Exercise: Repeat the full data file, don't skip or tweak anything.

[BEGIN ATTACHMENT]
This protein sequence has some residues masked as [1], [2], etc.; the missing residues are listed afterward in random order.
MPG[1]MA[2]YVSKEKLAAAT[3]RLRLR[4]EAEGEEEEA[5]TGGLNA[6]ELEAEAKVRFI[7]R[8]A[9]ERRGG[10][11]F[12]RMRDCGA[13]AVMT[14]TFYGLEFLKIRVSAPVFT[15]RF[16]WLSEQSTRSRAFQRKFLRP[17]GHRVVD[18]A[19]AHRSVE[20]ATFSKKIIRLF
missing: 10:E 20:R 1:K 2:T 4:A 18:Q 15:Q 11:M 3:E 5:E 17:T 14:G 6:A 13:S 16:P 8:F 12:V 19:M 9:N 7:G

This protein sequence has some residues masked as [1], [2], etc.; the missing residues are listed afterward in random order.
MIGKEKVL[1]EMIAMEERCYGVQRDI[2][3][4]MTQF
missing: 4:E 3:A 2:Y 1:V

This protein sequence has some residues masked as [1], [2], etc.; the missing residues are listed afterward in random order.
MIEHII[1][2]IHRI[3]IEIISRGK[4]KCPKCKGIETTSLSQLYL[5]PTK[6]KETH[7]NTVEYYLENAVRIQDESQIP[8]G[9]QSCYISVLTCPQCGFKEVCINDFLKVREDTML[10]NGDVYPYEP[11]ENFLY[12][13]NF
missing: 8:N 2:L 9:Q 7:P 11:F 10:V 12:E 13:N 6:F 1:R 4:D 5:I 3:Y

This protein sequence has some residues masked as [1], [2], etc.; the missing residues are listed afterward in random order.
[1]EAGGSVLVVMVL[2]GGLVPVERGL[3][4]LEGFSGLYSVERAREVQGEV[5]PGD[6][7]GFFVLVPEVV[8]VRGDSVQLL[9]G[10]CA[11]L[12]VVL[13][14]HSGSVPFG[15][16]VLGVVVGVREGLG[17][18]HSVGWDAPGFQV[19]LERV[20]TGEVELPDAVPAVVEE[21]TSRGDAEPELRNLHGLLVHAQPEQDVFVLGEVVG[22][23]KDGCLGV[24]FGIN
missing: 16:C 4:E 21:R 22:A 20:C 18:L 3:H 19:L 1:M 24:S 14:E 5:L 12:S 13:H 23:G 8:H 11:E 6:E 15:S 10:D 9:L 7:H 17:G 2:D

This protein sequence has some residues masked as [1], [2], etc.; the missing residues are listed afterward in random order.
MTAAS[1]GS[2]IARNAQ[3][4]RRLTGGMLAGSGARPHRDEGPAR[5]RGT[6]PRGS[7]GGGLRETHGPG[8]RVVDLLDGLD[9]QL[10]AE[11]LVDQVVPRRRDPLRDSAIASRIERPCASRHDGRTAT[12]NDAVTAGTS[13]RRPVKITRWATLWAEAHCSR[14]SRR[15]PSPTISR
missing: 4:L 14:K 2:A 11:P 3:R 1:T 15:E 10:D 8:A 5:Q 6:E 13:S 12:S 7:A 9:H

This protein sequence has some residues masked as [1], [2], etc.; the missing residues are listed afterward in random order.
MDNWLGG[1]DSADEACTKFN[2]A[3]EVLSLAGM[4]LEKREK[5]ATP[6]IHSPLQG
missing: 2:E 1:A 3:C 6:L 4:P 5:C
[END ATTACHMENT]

This protein sequence has some residues masked as [1], [2], etc.; the missing residues are listed afterward in random order.
MPG[1]MA[2]YVSKEKLAAAT[3]RLRLR[4]EAEGEEEEA[5]TGGLNA[6]ELEAEAKVRFI[7]R[8]A[9]ERRGG[10][11]F[12]RMRDCGA[13]AVMT[14]TFYGLEFLKIRVSAPVFT[15]RF[16]WLSEQSTRSRAFQRKFLRP[17]GHRVVD[18]A[19]AHRSVE[20]ATFSKKIIRLF
missing: 10:E 20:R 1:K 2:T 4:A 18:Q 15:Q 11:M 3:E 5:E 17:T 14:G 6:A 13:S 16:P 8:F 12:V 19:M 9:N 7:G

This protein sequence has some residues masked as [1], [2], etc.; the missing residues are listed afterward in random order.
MIGKEKVL[1]EMIAMEERCYGVQRDI[2][3][4]MTQF
missing: 4:E 3:A 2:Y 1:V

This protein sequence has some residues masked as [1], [2], etc.; the missing residues are listed afterward in random order.
MIEHII[1][2]IHRI[3]IEIISRGK[4]KCPKCKGIETTSLSQLYL[5]PTK[6]KETH[7]NTVEYYLENAVRIQDESQIP[8]G[9]QSCYISVLTCPQCGFKEVCINDFLKVREDTML[10]NGDVYPYEP[11]ENFLY[12][13]NF
missing: 8:N 2:L 9:Q 7:P 11:F 10:V 12:E 13:N 6:F 1:R 4:D 5:I 3:Y

This protein sequence has some residues masked as [1], [2], etc.; the missing residues are listed afterward in random order.
[1]EAGGSVLVVMVL[2]GGLVPVERGL[3][4]LEGFSGLYSVERAREVQGEV[5]PGD[6][7]GFFVLVPEVV[8]VRGDSVQLL[9]G[10]CA[11]L[12]VVL[13][14]HSGSVPFG[15][16]VLGVVVGVREGLG[17][18]HSVGWDAPGFQV[19]LERV[20]TGEVELPDAVPAVVEE[21]TSRGDAEPELRNLHGLLVHAQPEQDVFVLGEVVG[22][23]KDGCLGV[24]FGIN
missing: 16:C 4:E 21:R 22:A 20:C 18:L 3:H 19:L 1:M 24:S 14:E 5:L 12:S 13:H 23:G 8:H 11:E 6:E 15:S 10:D 9:L 7:H 17:G 2:D

This protein sequence has some residues masked as [1], [2], etc.; the missing residues are listed afterward in random order.
MTAAS[1]GS[2]IARNAQ[3][4]RRLTGGMLAGSGARPHRDEGPAR[5]RGT[6]PRGS[7]GGGLRETHGPG[8]RVVDLLDGLD[9]QL[10]AE[11]LVDQVVPRRRDPLRDSAIASRIERPCASRHDGRTAT[12]NDAVTAGTS[13]RRPVKITRWATLWAEAHCSR[14]SRR[15]PSPTISR
missing: 4:L 14:K 2:A 11:P 3:R 1:T 15:E 10:D 8:A 5:Q 6:E 13:S 12:S 7:A 9:H

This protein sequence has some residues masked as [1], [2], etc.; the missing residues are listed afterward in random order.
MDNWLGG[1]DSADEACTKFN[2]A[3]EVLSLAGM[4]LEKREK[5]ATP[6]IHSPLQG
missing: 2:E 1:A 3:C 6:L 4:P 5:C